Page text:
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Originally published in 1970, this classic study has been recognized for its groundbreaking role in integrating economics and ethics, and for its influence in opening up new areas of research in social choice, including aggregative assessment. It has also had a large influence on international organizations, including the United Nations, notably in its work on human development. The book showed that the "impossibility theorems" in social choice theory--led by the pioneering work of Kenneth Arrow--do not negate the possibility of reasoned and democratic social choice. Sen's ideas about social choice, welfare economics, inequality, poverty, and human rights have continued to evolve since the book's first appearance. This expanded edition preserves the text of the original while presenting eleven new chapters of fresh arguments and results. "Expanding on the early work of Condorcet, Pareto, Arrow, and others, Sen provides rigorous mathematical argumentation on the merits of voting mechanisms...For those with graduate training, it will serve as a frequently consulted reference and a necessity on one's book shelf." --J. F. O'Connell, Choice
This book is concerned with the study of collective preference, in particular with the relationship between the objectives of social action and the preferences and aspirations of society's members. Professor Sen's approach is based on the assumption that the problem of collective choice cannot be satisfactorily discussed within the confines of economics. While collective choice forms a crucial aspect of economics, the subject pertains also to political science, the theory of the state, and to the theory of decision procedures. The author has therefore used material from these disciplines, plus philosophical aspects from ethics and the theory of justice.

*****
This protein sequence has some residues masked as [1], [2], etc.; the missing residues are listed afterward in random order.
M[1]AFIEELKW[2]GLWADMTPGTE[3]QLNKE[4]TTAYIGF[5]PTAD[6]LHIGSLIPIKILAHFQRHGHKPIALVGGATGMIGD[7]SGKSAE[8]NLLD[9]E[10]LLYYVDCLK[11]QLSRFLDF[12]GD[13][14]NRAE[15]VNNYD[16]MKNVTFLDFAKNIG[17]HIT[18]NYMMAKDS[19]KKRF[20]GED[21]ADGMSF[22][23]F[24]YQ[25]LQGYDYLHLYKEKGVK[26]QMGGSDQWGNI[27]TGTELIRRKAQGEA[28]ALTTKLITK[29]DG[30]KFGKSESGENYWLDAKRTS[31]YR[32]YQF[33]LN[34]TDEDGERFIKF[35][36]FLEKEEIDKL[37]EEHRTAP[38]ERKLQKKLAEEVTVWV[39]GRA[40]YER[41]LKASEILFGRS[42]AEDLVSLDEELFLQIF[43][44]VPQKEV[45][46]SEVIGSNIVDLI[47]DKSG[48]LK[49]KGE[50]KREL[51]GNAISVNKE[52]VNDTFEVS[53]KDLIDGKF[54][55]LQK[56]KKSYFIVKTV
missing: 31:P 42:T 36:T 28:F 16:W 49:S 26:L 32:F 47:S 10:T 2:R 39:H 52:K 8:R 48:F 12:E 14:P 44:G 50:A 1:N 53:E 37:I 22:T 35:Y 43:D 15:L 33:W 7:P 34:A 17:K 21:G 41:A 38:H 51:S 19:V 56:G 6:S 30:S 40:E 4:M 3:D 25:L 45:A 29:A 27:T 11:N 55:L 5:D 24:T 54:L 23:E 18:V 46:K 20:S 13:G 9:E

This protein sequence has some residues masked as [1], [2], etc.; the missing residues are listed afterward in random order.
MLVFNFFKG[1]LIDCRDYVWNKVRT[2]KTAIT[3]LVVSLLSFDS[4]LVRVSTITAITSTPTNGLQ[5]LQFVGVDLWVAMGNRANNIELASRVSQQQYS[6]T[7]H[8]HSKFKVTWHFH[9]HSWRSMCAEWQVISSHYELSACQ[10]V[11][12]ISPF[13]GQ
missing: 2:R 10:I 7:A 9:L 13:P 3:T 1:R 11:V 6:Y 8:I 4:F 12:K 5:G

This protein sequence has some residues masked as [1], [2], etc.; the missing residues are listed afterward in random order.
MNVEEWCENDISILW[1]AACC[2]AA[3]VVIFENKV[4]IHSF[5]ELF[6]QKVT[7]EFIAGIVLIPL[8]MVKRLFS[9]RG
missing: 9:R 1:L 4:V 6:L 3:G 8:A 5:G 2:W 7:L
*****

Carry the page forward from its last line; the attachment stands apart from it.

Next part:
The papers in this volume explore various issues relating to theories of individual and collective choice, and theories of social welfare. The topics include individual and collective rationality, motivation and intention in economics, coercion, public goods, climate change, and voting theory. The book offers an excellent overview over latest research in these fields.
An examination of the phenomenon of social cooperation failure, even amongst a group of rational individuals.
This second part of a two-volume set continues to describe economists' efforts to quantify the social decisions people necessarily make and the philosophies that those choices define. Contributors draw on lessons from philosophy, history, and other disciplines, but they ultimately use editor Kenneth Arrow's seminal work on social choice as a jumping-off point for discussing ways to incentivize, punish, and distribute goods. Develops many subjects from Volume 1 (2002) while introducing new themes in welfare economics and social choice theory Features four sections: Foundations, Developments of the Basic Arrovian Schemes, Fairness and Rights, and Voting and Manipulation Appeals to readers who seek introductions to writings on human well-being and collective decision-making Presents a spectrum of material, from initial insights and basic functions to important variations on basic schemes
First published in 1986, this volume of essays offers an examination of the philosophical foundations of social choice theory, in its context as the outgrowth of welfare economics. The essays advance both criticisms and suggestions for alternative approaches.

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